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3D-printed Franz type diffusion cells

Sil, BC; Alvarez, MP; Zhang, Y; Kung, C-P; Hossain, M; Iliopoulos, F; Luo, L; ... Hilton, ST; + view all (2018) 3D-printed Franz type diffusion cells. International Journal of Cosmetic Science , 40 (6) pp. 604-609. 10.1111/ics.12504. Green open access

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Abstract

Objective Franz cells are routinely used to measure in vitro skin permeation of actives and must be inert to the permeant under study. The aim of the present work was to develop and manufacture transparent Franz‐type diffusion cells using 3D printing and test these using a range of model active compounds. The study also aims to identify the critical 3D printing parameters necessary for the process including object design, choice of printing resin, printout curing and post‐curing settings and introduction of model coatings. Methods Transparent Franz cells were constructed using an online computer aided design program and reproduced with different stereolithography 3D printers. The two acrylate‐based resins used for the fabrication process were a commercially available product and a polymer synthesised in‐house. Comparative studies between glass and 3D printed Franz cells were conducted with selected model actives: terbinafine hydrochloride (TBF), niacinamide (NIA), diclofenac free acid (DFA) and n‐methyl paraben (MPB). In preliminary studies, MPB showed the lowest recovery when exposed to the receptor compartment of 3D printed cells. Consequently, in vitro permeation studies were carried out using only MPB with polydimethylsiloxane (PDMS) membrane. RESULTS: A decrease in the amounts of selected compounds was observed for transparent 3D printed Franz cells compared to glass cells. MPB showed the lowest recovery (53.8 ± 13.1%) when compared with NIA (74.9 ± 4.0%), TBF (81.5 ± 12.0%) and DFA (90.2 ± 12.9%) after 72 h. Permeation studies conducted using 3D printed transparent cells with PDMS membrane also showed a decrease in MPB recovery of 51.4 ± 3.7% for the commercial resin and 94.4 ± 3.5% for the polymer synthesised in‐house, when compared to glass cells. Although hydrophobic coatings were subsequently applied to the 3D printed cells the same reduction in MPB concentration was observed in the receptor solution. Conclusion Transparent Franz cells were successfully prepared using 3D printing and were observed to be robust and leak‐proof. There are few resins currently available for preparation of transparent materials and incompatibilities between the actives investigated and the 3D printed cells were evident. Hydrophobic coatings applied as barriers to the printed materials did not prevent these interactions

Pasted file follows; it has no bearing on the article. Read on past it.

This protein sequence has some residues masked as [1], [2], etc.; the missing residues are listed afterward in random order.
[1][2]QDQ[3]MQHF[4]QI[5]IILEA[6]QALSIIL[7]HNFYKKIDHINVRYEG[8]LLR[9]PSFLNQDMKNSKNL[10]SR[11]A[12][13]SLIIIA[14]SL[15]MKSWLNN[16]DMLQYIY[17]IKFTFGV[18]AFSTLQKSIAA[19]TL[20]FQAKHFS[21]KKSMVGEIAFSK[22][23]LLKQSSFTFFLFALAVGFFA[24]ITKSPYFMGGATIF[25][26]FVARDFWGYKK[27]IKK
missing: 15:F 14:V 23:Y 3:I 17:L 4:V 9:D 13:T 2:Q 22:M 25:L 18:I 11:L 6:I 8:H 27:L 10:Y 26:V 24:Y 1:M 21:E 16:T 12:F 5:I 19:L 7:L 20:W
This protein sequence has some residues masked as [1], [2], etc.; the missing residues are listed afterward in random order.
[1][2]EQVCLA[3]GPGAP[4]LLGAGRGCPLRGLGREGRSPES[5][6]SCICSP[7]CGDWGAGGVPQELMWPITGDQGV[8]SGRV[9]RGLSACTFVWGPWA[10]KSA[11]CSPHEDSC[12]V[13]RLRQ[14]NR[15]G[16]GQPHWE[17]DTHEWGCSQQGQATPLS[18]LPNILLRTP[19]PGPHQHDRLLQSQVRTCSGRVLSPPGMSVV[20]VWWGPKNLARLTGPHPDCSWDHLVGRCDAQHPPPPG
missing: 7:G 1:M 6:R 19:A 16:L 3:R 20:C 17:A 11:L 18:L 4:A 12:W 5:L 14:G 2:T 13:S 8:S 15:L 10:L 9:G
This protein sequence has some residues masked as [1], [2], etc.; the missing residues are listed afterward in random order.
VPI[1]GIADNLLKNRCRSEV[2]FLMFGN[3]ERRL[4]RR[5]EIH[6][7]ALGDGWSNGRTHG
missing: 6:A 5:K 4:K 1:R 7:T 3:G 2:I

Type: Article
Title: 3D-printed Franz type diffusion cells
Open access status: An open access version is available from UCL Discovery
DOI: 10.1111/ics.12504
Publisher version: https://doi.org/10.1111/ics.12504
Language: English
Additional information: This version is the author accepted manuscript. For information on re-use, please refer to the publisher’s terms and conditions.
UCL classification: UCL
UCL > Provost and Vice Provost Offices > School of Life and Medical Sciences
UCL > Provost and Vice Provost Offices > School of Life and Medical Sciences > Faculty of Life Sciences
UCL > Provost and Vice Provost Offices > School of Life and Medical Sciences > Faculty of Life Sciences > UCL School of Pharmacy
UCL > Provost and Vice Provost Offices > School of Life and Medical Sciences > Faculty of Life Sciences > UCL School of Pharmacy > Pharma and Bio Chemistry
UCL > Provost and Vice Provost Offices > School of Life and Medical Sciences > Faculty of Life Sciences > UCL School of Pharmacy > Pharmaceutics
URI: https://discovery.ucl.ac.uk/id/eprint/10062744
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